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Yesu kayangaLa kaLedu embathnalku lakSha jiva rashiyannu daTibanda e sharira||
All of us have been reincarnating for millions of years, says, sage Purandara Dāsa.The other day, I was listening to a lecture on the miracles of Sri Raghavendra Yathigalu by Sri Kallapur Pavamanachar. In one of his examples, he narrated a story about a devotee who had lost her child. At the time of death, this child had stitches on his forehead due to an accident. Being an utter devotee of Sri Raghavendra the lady left for Mantralaya with her husband after performing the last rites of her child. Hindus follow a custom of doing a sankalpa before offering prayers. This lady having lost her only child asked a Purohit, during padha puje to Rayaru, to make a sankalpa to get the same child whom she had lost. Hearing this childish wish, everyone there laughed at her including her husband. But the lady was so determined and confident that she made her sankalpa as she intended. The very next year, she gave birth to a baby boy who had stitches on his forehead as his birthmark like that of her first child confirming that this child was none other than the first child she had lost.
My understanding here is that reincarnation exists and if one wishes he/she can be born in the place where he/she wants to. So, why do we reincarnate?
According to western philosophy, there are three major reasons to reincarnate. The reasons may differ from one soul to another. The first reason a soul reincarnates is to re-pay an obligation to another soul. For example, you may share another life with that person so that the wrong has an opportunity to be rectified. A second reason is to resolve a conflict from previous lifetime with another soul. A third reason is to perpetuate love.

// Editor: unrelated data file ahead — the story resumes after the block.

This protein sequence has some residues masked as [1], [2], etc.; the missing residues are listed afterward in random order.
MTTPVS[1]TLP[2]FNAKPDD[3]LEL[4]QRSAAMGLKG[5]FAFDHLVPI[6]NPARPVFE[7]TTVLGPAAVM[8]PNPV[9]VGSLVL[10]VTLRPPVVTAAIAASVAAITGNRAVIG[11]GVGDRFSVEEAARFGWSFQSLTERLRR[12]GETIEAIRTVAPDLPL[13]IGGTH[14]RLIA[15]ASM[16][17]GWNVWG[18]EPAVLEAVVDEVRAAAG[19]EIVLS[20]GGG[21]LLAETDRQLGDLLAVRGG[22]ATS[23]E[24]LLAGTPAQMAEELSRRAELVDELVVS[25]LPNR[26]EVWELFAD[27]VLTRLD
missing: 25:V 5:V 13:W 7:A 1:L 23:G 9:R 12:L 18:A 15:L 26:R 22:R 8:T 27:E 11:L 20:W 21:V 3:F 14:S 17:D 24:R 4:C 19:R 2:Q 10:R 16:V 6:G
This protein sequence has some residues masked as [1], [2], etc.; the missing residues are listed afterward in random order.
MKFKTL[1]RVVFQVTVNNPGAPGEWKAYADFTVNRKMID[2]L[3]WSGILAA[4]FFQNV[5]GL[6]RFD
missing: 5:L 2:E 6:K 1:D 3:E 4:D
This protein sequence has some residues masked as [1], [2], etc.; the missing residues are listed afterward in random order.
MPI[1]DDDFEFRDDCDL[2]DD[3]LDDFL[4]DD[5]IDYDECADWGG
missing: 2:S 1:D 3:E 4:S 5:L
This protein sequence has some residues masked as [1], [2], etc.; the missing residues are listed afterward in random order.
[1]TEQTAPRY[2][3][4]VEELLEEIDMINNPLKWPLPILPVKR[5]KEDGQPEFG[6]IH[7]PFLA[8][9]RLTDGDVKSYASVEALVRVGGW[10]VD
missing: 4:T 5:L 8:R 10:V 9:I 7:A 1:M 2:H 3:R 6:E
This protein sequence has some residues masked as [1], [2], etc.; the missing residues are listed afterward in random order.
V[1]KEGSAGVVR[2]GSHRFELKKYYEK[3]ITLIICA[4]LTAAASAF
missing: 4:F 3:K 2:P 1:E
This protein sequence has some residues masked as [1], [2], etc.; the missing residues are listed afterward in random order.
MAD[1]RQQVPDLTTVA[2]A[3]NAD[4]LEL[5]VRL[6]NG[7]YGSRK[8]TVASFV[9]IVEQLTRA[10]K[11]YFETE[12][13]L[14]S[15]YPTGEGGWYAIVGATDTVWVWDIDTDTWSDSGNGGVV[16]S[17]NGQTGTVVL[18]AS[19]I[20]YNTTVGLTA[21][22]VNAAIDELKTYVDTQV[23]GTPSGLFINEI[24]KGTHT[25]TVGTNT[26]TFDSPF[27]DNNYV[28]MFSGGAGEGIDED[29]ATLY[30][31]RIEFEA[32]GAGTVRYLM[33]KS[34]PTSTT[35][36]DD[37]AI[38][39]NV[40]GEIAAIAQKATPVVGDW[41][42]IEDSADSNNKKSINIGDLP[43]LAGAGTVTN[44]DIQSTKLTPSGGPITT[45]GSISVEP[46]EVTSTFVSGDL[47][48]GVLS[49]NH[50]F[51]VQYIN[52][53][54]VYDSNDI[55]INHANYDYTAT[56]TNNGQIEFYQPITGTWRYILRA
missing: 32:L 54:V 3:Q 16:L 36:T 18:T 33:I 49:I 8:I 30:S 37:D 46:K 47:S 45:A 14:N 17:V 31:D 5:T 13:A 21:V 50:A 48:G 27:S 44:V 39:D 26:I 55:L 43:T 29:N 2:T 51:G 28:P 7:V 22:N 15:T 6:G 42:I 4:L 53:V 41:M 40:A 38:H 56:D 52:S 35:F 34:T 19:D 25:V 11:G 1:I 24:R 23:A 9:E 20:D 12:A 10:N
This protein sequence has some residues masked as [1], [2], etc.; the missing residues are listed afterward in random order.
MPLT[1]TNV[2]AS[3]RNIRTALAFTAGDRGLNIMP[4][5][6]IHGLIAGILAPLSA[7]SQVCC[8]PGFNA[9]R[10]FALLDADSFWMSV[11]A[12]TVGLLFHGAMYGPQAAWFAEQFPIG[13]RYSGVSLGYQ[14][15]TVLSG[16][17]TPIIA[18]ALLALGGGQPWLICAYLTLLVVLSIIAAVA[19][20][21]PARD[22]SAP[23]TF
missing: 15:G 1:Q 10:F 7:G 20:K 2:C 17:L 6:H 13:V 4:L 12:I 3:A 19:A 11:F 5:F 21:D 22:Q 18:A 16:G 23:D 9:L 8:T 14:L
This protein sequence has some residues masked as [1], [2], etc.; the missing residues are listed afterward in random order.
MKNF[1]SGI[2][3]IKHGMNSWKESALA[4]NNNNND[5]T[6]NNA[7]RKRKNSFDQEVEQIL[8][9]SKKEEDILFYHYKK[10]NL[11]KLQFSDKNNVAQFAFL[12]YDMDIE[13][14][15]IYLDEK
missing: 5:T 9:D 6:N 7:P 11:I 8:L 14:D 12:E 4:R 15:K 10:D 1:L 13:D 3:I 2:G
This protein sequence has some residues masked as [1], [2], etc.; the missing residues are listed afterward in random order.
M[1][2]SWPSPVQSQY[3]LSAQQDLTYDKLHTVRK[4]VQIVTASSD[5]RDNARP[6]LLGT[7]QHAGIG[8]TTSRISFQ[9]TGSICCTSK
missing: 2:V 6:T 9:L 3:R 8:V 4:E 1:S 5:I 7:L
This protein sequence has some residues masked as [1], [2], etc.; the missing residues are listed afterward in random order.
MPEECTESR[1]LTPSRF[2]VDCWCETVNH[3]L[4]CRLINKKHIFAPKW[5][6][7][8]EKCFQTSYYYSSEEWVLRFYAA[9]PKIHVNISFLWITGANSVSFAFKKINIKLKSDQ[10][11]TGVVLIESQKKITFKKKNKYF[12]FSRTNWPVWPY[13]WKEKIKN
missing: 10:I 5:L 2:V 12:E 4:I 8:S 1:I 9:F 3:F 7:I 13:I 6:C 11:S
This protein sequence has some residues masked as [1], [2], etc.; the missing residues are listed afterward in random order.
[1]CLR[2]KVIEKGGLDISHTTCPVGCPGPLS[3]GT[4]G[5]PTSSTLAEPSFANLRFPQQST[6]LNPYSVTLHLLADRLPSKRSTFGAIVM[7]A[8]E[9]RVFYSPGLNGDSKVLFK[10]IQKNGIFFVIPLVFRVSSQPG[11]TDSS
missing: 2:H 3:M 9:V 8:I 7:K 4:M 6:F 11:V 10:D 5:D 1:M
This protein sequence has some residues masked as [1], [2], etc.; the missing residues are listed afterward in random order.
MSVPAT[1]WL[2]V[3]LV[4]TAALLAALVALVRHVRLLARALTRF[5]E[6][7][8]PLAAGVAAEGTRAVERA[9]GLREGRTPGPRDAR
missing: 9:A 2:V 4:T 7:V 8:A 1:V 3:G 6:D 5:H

The Hindu philosophy believes that a soul reincarnates every time until it becomes pure with no sins to its account. A soul takes innumerable lives bonding to a false personality called Jeeva(soul), an embodied self. A living form has three bodies. Sthula Sharira is the physical body. Sukshma sharira is in the head area where the mind and intellect lives and Karana Sharira is in the heart area where our egos and chithha lives. At the time of death, the physical body enters the elements of Earth but the sukshma sharira does not perish. Instead it accompanies the soul in the process of reincarnation and therefore the individuality does not end at death. This doctrine is expressed in Bhagavad Gita as, "when the Jeeva obtains its body and leaves it, he carries the mind and its impressions along, just as a wind carries along the scents from the flowers".
Innumerable past-life memories are stored deep in our suksma sharira but because we have not sufficiently developed our brain, we are only able to access a very small part of our memory.